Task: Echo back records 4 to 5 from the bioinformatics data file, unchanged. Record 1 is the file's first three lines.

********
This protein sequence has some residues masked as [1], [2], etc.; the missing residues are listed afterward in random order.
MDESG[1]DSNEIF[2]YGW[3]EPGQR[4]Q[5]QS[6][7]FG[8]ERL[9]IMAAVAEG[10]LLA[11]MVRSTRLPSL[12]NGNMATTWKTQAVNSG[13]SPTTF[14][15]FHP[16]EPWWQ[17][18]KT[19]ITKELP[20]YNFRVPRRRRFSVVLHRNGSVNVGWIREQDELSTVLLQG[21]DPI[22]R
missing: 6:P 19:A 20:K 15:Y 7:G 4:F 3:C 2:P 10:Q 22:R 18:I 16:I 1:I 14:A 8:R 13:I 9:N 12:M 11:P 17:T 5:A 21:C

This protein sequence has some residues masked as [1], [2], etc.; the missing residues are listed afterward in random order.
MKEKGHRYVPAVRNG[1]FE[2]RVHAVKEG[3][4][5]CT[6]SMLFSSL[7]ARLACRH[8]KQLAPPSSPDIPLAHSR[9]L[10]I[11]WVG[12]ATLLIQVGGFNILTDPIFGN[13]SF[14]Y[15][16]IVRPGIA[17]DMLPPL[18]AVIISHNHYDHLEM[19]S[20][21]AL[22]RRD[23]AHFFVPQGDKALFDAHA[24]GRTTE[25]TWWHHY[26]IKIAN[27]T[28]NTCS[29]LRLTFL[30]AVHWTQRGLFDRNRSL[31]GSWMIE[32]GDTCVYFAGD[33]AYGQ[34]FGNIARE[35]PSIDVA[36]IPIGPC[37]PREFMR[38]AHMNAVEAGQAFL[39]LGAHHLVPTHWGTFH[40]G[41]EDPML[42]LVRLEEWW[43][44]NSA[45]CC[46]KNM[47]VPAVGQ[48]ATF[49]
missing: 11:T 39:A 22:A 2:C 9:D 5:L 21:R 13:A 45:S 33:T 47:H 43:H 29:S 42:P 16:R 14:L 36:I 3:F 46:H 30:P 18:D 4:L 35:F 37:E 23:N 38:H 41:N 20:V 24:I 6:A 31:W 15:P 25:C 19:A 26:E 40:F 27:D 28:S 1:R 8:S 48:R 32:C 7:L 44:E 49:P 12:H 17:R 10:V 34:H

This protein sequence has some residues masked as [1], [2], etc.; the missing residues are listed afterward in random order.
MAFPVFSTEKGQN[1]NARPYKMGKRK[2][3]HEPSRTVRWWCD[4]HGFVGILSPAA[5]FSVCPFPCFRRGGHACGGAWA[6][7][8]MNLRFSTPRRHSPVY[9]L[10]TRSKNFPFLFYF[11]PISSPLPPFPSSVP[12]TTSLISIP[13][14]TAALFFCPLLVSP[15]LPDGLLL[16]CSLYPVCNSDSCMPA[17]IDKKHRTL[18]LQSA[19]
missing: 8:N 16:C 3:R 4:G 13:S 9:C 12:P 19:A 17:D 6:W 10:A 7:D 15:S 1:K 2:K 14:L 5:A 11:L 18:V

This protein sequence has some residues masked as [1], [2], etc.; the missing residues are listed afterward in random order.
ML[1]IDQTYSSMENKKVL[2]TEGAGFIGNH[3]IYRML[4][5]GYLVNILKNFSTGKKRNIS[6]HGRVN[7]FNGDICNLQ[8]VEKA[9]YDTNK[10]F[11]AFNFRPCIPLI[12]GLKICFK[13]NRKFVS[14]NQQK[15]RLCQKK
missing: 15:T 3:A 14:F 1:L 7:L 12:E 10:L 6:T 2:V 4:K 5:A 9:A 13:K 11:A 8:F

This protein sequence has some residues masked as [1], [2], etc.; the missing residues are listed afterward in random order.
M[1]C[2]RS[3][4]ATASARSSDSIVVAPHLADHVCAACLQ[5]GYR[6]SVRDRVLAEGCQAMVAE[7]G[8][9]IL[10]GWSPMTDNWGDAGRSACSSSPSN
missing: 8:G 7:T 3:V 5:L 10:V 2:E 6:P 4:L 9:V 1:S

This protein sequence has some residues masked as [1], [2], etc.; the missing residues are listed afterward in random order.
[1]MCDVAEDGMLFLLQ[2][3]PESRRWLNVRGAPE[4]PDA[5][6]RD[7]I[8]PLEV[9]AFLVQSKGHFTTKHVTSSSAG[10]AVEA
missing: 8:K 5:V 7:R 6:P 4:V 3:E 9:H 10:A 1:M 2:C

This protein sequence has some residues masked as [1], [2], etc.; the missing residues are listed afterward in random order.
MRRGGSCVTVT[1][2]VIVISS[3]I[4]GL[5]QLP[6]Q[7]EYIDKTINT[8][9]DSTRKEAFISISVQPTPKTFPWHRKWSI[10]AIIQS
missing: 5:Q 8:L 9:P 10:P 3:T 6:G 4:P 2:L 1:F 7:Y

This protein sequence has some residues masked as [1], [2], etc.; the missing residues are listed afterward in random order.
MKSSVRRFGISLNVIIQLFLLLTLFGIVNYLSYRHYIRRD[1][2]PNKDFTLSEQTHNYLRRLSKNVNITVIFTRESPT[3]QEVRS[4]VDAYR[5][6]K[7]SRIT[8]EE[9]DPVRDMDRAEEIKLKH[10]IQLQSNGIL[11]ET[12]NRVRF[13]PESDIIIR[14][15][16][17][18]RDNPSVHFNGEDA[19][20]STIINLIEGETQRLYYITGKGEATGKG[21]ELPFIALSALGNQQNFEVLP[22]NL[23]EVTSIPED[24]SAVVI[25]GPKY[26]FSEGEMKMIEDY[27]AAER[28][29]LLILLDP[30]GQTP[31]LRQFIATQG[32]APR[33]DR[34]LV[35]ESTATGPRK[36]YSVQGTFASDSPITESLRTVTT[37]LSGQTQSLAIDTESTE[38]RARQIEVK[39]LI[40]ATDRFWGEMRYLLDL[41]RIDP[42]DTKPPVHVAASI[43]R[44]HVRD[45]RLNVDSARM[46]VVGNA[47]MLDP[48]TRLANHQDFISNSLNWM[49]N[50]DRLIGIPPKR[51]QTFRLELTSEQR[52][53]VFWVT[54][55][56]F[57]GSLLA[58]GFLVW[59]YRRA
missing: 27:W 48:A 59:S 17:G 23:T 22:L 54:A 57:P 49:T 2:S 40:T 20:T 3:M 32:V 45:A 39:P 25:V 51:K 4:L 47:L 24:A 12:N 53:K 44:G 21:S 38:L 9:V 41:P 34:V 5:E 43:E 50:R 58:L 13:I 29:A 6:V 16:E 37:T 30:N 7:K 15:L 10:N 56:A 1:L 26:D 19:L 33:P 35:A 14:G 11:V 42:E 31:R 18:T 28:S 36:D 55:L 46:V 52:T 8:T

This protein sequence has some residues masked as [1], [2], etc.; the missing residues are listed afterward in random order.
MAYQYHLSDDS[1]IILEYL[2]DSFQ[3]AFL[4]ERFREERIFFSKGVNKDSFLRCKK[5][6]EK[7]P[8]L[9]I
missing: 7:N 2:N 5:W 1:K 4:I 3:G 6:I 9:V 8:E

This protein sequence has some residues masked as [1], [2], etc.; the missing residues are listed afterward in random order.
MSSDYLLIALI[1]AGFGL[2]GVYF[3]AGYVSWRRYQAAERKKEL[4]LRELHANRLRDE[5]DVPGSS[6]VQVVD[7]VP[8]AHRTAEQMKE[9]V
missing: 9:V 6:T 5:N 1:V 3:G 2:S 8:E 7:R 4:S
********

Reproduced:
This protein sequence has some residues masked as [1], [2], etc.; the missing residues are listed afterward in random order.
ML[1]IDQTYSSMENKKVL[2]TEGAGFIGNH[3]IYRML[4][5]GYLVNILKNFSTGKKRNIS[6]HGRVN[7]FNGDICNLQ[8]VEKA[9]YDTNK[10]F[11]AFNFRPCIPLI[12]GLKICFK[13]NRKFVS[14]NQQK[15]RLCQKK
missing: 15:T 3:A 14:F 1:L 7:L 12:E 10:L 6:T 2:V 4:K 5:A 9:A 13:K 11:A 8:F

This protein sequence has some residues masked as [1], [2], etc.; the missing residues are listed afterward in random order.
M[1]C[2]RS[3][4]ATASARSSDSIVVAPHLADHVCAACLQ[5]GYR[6]SVRDRVLAEGCQAMVAE[7]G[8][9]IL[10]GWSPMTDNWGDAGRSACSSSPSN
missing: 8:G 7:T 3:V 5:L 10:V 2:E 6:P 4:L 9:V 1:S